Crime and criminals are the hobgoblins be they sex offenders or murderers, so are immigrants, people on welfare, and governments like Iraq, Cuba, and Argentina. By turning the populaces attention to these things, by exaggerating their dangers (like the weapons of mass destruction in Iraq or the sex offender scare) they divert the peoples attention away from the basic failures of the American system and preserve the wealth of those that profit from these failures. It is the wealth of the top 1/2% that our politicians serve and the prison system is one tool they use to serve these interest.

This was a small demonstration. But small or not it was a savvy crowd that understood the issues. There where IWW people in the demonstration, you can see their sign in one of the pictures here. All gathered agreed that prison, especially American prisons as they are run today are inhumane.

There was a certainly more then a little humor to be seen to if one can find humor in such a sad state of affairs as our criminal justice system. One protester held aloft a torch power by bacon fat. I wish I had asked him about the symbolism of it. Did the fat symbolize the rich? Was a pork product used to symbolize the police, the servants of the rich. It was an interesting symbol this flam of freedom. I had to laugh at it.

At the end of the rally Dave, from Denver Anarchist Black Cross gave a little talk on the situation in Georgia. Despite him being unaware that the strike had ended, I can't fault him it literally had just ended, it was a good talk. I could not hear it all from where I stood but I hope he went over the demands of the prisoners.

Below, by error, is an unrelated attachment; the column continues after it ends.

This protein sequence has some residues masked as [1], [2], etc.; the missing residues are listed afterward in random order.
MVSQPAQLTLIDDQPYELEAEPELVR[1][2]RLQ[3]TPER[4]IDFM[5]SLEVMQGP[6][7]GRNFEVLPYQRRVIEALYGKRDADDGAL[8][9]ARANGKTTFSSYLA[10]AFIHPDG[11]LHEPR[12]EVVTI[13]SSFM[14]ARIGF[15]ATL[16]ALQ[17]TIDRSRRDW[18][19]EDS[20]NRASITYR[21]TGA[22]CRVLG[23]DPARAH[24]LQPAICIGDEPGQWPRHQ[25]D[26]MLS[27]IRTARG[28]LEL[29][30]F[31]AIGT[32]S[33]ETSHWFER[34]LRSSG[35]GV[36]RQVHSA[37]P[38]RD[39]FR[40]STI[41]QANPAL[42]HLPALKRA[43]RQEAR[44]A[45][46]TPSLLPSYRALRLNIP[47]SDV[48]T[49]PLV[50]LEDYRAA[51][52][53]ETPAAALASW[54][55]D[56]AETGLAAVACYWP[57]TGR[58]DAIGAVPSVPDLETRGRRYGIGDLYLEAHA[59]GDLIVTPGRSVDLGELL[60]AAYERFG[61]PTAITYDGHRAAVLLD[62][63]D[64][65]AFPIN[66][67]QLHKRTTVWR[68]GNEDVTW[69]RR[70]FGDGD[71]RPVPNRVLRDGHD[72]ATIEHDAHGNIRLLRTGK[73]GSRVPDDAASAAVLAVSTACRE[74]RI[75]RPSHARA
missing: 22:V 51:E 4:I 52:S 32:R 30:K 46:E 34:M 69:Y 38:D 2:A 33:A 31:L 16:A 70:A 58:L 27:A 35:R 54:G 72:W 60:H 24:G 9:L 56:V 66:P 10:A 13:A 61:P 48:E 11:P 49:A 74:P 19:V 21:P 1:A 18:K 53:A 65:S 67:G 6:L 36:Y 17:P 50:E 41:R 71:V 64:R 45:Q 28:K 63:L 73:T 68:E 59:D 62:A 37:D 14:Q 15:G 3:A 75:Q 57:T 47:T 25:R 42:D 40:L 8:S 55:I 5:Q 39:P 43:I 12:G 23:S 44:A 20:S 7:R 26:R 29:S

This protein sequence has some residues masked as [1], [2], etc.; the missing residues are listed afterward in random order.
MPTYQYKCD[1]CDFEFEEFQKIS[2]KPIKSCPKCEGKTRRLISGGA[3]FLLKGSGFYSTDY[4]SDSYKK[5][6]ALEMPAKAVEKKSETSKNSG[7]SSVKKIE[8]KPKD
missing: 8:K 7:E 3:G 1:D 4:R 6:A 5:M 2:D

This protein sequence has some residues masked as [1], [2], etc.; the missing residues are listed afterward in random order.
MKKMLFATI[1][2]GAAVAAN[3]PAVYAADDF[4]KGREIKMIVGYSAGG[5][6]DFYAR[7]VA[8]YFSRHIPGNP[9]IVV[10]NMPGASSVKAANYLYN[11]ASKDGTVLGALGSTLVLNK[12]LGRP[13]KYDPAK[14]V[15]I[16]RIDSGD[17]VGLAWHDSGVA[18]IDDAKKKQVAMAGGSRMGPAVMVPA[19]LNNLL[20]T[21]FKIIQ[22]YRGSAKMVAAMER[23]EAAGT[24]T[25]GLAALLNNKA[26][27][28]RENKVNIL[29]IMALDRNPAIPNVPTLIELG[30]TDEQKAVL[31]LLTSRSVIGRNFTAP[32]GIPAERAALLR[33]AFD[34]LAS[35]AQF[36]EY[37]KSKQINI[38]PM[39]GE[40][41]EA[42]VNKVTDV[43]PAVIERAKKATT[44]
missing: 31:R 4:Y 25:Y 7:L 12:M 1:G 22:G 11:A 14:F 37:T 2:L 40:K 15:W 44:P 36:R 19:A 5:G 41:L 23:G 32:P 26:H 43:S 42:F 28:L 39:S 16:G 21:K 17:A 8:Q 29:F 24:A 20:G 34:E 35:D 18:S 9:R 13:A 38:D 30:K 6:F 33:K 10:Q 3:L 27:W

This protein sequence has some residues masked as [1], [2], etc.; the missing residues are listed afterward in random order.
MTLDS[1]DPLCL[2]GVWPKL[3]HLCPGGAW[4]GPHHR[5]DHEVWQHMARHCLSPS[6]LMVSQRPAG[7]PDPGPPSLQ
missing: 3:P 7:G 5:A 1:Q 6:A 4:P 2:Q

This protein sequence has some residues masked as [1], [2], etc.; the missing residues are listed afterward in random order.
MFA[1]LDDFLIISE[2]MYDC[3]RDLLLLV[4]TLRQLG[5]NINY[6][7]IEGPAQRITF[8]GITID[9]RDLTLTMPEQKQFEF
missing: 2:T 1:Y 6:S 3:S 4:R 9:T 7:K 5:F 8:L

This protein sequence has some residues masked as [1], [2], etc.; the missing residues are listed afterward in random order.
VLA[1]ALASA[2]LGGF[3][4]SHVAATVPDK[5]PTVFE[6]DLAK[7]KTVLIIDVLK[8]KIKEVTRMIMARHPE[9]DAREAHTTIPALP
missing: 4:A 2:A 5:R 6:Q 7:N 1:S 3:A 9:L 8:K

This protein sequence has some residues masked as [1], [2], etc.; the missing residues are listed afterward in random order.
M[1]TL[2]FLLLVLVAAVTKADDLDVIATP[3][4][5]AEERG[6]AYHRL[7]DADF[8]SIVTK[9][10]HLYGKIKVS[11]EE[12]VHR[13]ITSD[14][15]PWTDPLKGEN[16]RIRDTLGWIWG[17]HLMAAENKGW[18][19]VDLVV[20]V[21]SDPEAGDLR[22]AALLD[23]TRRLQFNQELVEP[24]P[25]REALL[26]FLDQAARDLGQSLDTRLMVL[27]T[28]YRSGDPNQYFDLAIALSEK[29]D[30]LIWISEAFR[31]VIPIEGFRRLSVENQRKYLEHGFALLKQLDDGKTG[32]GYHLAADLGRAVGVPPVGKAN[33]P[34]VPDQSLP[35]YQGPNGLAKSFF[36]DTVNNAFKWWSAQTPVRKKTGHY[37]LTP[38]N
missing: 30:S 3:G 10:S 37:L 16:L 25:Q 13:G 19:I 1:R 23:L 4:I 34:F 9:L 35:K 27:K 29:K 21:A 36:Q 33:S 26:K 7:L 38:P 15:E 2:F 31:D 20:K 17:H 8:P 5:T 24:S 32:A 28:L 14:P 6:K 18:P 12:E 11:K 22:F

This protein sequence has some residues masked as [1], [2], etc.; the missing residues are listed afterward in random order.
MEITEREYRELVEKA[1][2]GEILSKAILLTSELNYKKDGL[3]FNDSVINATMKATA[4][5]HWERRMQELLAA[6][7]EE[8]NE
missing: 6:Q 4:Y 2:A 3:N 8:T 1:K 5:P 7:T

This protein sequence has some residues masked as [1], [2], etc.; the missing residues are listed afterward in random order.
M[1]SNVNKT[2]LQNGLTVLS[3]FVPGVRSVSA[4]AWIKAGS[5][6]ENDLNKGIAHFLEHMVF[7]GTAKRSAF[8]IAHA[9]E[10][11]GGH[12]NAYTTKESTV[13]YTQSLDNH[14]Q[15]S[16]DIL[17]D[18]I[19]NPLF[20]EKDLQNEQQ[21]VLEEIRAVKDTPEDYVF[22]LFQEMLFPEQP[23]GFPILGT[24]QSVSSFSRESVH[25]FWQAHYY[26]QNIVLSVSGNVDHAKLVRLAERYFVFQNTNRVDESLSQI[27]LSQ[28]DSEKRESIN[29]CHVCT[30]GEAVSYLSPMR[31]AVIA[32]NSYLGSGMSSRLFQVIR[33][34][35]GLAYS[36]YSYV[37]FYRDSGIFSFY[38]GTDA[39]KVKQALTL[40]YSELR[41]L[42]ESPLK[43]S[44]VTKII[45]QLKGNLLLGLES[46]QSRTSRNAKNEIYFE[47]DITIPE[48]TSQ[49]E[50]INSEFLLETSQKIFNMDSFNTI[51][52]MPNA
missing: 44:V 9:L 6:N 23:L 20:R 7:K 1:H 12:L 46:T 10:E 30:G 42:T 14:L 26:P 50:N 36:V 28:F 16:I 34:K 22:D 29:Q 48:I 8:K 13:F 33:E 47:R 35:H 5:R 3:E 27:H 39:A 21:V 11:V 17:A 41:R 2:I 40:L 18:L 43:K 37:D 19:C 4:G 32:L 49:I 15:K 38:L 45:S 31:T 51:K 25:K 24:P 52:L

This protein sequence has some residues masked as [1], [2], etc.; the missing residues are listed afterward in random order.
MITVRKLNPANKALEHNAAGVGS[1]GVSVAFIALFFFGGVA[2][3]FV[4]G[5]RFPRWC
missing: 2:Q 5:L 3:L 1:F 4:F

According to an article by Facing South, Department of Corrections have been nervous about deteriorating conditions in Georgia’s prisons since early 2010. Wardens started triple bunking prisoners in response to budget cuts — squeezing three prisoners into cells intended for one. Prison officials have kept a watchful eye out for prisoners to, meaning their fear of a prison riot, as well as for prisoners’ rights lawyers to litigate, or both.

Poor conditions and substandard medical care are also on the inmates’ list of demands. However, the inmates main gripe seems to center on landing recognition as workers entitled to fair pay.
As it goes, prisoners in Georgia are forced to work without pay for their labor — seemingly a violation of the 13th Amendment, which prohibits slavery and involuntary servitude.
For months the prisoners had apparently used cell phones to get in touch with inmates from other prisons, organizing a non-violent strike. Not the sort of action the conservative wold expect as the conservative right would have you believe that they (the inmates) are animals and the worst of the worst in society. The outcome began the morning of Dec. 9 — by Dec. 13 the GDC issued a statement that four prisons were completely on strike.
An interview with one of the strike leaders revealed that every group of inmates in the prison had been working together. “They want to break up the unity we have here,” said an anonymous strike leader in an interview with the Black Agenda Report. “We have the Crips and the Bloods, we have the Muslims, we have the head Mexicans, and we have the Aryans all with a peaceful understanding, all on common ground.” Again, not the action of inhuman people here but constructive politicaly motivated action that is dangerous to the myths that are propagated by the state.